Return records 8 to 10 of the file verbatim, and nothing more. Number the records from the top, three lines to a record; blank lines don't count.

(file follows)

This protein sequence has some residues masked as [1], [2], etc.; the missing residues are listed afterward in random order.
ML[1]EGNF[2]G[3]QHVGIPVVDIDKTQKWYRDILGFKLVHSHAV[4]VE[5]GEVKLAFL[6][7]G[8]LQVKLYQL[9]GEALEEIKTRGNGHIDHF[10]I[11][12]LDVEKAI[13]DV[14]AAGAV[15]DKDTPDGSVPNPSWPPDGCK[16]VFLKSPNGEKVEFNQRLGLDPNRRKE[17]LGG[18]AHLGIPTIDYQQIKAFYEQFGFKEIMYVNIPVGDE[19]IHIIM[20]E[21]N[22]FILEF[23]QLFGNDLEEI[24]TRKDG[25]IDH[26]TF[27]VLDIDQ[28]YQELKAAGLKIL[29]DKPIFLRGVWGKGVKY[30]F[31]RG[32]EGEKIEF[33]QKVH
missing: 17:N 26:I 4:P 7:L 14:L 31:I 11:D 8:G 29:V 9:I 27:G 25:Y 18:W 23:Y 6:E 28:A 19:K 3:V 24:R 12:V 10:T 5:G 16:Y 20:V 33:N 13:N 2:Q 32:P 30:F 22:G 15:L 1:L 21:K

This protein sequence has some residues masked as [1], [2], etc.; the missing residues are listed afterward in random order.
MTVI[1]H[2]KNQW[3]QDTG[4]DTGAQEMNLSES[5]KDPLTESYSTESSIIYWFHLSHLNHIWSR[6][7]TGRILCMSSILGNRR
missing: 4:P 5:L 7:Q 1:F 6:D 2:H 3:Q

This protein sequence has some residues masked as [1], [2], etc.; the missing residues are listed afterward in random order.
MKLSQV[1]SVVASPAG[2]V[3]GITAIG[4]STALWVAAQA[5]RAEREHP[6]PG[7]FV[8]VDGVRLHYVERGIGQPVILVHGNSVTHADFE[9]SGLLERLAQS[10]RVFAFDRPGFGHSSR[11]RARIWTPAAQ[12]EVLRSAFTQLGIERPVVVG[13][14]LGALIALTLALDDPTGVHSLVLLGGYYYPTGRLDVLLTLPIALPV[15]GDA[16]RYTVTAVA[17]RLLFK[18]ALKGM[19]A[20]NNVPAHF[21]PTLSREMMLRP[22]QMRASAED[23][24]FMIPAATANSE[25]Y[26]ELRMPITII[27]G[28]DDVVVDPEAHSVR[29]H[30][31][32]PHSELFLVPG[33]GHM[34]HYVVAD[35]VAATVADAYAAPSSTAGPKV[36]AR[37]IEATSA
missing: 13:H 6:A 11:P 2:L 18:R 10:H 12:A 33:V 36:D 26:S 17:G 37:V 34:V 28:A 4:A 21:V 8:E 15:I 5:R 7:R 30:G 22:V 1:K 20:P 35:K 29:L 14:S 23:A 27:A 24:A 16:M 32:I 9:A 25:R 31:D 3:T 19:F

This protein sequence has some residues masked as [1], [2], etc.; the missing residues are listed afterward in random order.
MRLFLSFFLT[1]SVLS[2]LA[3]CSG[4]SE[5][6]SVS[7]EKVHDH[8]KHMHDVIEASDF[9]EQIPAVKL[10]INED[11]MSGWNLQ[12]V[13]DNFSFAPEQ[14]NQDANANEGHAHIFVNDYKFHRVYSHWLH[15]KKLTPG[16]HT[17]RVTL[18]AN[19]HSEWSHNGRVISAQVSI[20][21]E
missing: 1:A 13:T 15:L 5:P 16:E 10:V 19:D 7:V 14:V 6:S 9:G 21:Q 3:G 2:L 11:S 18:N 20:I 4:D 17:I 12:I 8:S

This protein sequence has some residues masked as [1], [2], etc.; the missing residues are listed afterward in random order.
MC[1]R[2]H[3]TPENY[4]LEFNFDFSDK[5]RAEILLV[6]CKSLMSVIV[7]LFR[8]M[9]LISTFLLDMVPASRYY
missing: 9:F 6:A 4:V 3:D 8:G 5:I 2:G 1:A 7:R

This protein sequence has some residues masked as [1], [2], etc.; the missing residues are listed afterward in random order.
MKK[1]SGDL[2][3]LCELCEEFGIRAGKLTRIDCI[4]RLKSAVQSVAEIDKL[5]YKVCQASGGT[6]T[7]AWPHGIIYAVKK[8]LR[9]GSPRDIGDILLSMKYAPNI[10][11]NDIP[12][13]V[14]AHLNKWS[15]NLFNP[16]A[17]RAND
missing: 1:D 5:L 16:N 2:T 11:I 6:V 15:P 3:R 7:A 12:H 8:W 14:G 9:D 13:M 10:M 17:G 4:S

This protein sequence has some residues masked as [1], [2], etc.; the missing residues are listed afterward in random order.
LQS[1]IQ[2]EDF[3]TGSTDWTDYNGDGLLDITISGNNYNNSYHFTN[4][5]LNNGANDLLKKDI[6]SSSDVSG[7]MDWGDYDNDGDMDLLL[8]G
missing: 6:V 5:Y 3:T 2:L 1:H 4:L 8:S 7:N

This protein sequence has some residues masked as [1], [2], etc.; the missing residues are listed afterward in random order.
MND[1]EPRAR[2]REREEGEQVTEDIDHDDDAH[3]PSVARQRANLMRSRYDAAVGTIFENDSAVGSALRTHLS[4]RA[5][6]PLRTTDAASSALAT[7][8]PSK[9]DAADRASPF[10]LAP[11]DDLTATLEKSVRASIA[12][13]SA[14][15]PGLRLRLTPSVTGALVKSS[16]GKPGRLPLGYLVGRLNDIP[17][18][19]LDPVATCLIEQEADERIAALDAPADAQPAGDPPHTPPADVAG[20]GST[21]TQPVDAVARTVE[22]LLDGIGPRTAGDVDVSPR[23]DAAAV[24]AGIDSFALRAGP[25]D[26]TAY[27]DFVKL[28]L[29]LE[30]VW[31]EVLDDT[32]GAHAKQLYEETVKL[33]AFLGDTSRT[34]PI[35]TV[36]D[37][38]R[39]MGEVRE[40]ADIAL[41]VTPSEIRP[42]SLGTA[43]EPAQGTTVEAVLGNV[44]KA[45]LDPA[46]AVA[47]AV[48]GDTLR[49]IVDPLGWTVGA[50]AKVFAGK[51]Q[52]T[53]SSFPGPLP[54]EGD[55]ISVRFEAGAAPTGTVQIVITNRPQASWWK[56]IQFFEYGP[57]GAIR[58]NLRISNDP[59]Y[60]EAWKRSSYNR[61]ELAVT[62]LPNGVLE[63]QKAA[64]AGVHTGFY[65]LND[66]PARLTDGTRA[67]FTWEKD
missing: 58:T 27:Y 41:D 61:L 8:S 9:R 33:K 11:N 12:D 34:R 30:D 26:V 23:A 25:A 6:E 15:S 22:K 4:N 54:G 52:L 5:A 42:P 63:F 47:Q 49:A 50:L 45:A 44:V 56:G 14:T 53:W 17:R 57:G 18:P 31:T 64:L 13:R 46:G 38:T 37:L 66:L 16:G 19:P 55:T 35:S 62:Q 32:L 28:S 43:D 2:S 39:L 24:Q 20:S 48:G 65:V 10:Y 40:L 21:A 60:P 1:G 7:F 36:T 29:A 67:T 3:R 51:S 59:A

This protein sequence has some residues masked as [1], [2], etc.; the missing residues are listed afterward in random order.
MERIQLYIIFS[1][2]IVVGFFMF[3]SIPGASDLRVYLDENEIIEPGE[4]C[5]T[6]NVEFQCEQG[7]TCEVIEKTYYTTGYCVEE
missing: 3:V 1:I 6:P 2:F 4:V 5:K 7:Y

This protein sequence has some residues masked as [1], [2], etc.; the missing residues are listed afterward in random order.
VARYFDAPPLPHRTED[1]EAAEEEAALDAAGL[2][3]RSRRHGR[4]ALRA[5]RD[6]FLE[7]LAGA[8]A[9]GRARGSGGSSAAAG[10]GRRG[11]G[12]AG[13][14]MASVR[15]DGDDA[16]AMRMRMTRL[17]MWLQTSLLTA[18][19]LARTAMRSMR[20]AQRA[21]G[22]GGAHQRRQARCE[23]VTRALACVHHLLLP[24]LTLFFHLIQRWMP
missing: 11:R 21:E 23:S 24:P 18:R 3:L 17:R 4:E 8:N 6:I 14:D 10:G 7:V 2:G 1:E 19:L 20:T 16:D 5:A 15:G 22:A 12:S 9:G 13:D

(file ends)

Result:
This protein sequence has some residues masked as [1], [2], etc.; the missing residues are listed afterward in random order.
MND[1]EPRAR[2]REREEGEQVTEDIDHDDDAH[3]PSVARQRANLMRSRYDAAVGTIFENDSAVGSALRTHLS[4]RA[5][6]PLRTTDAASSALAT[7][8]PSK[9]DAADRASPF[10]LAP[11]DDLTATLEKSVRASIA[12][13]SA[14][15]PGLRLRLTPSVTGALVKSS[16]GKPGRLPLGYLVGRLNDIP[17][18][19]LDPVATCLIEQEADERIAALDAPADAQPAGDPPHTPPADVAG[20]GST[21]TQPVDAVARTVE[22]LLDGIGPRTAGDVDVSPR[23]DAAAV[24]AGIDSFALRAGP[25]D[26]TAY[27]DFVKL[28]L[29]LE[30]VW[31]EVLDDT[32]GAHAKQLYEETVKL[33]AFLGDTSRT[34]PI[35]TV[36]D[37][38]R[39]MGEVRE[40]ADIAL[41]VTPSEIRP[42]SLGTA[43]EPAQGTTVEAVLGNV[44]KA[45]LDPA[46]AVA[47]AV[48]GDTLR[49]IVDPLGWTVGA[50]AKVFAGK[51]Q[52]T[53]SSFPGPLP[54]EGD[55]ISVRFEAGAAPTGTVQIVITNRPQASWWK[56]IQFFEYGP[57]GAIR[58]NLRISNDP[59]Y[60]EAWKRSSYNR[61]ELAVT[62]LPNGVLE[63]QKAA[64]AGVHTGFY[65]LND[66]PARLTDGTRA[67]FTWEKD
missing: 58:T 27:Y 41:D 61:L 8:S 9:R 33:K 11:N 12:D 34:R 30:D 26:V 23:A 25:A 6:E 15:S 22:K 4:N 54:G 52:L 5:A 42:P 63:F 47:Q 49:A 50:L 45:A 44:V 56:G 14:T 53:W 17:R 57:G 18:P 31:T 64:L 13:R 46:G 38:T 37:L 66:L 16:G 19:P 55:T 35:S 62:Q 32:L 28:S 43:D 2:S 39:L 24:Q 20:S 48:G 65:V 10:Y 40:L 21:A 60:P 1:G 7:F 36:T 29:A 67:T 3:R 51:S 59:A

This protein sequence has some residues masked as [1], [2], etc.; the missing residues are listed afterward in random order.
MERIQLYIIFS[1][2]IVVGFFMF[3]SIPGASDLRVYLDENEIIEPGE[4]C[5]T[6]NVEFQCEQG[7]TCEVIEKTYYTTGYCVEE
missing: 3:V 1:I 6:P 2:F 4:V 5:K 7:Y

This protein sequence has some residues masked as [1], [2], etc.; the missing residues are listed afterward in random order.
VARYFDAPPLPHRTED[1]EAAEEEAALDAAGL[2][3]RSRRHGR[4]ALRA[5]RD[6]FLE[7]LAGA[8]A[9]GRARGSGGSSAAAG[10]GRRG[11]G[12]AG[13][14]MASVR[15]DGDDA[16]AMRMRMTRL[17]MWLQTSLLTA[18][19]LARTAMRSMR[20]AQRA[21]G[22]GGAHQRRQARCE[23]VTRALACVHHLLLP[24]LTLFFHLIQRWMP
missing: 11:R 21:E 23:S 24:P 18:R 3:L 17:R 4:E 8:N 6:I 14:D 10:G 7:V 2:G 1:E 19:L 20:T 16:D 5:A 15:G 22:A 12:S 9:G 13:D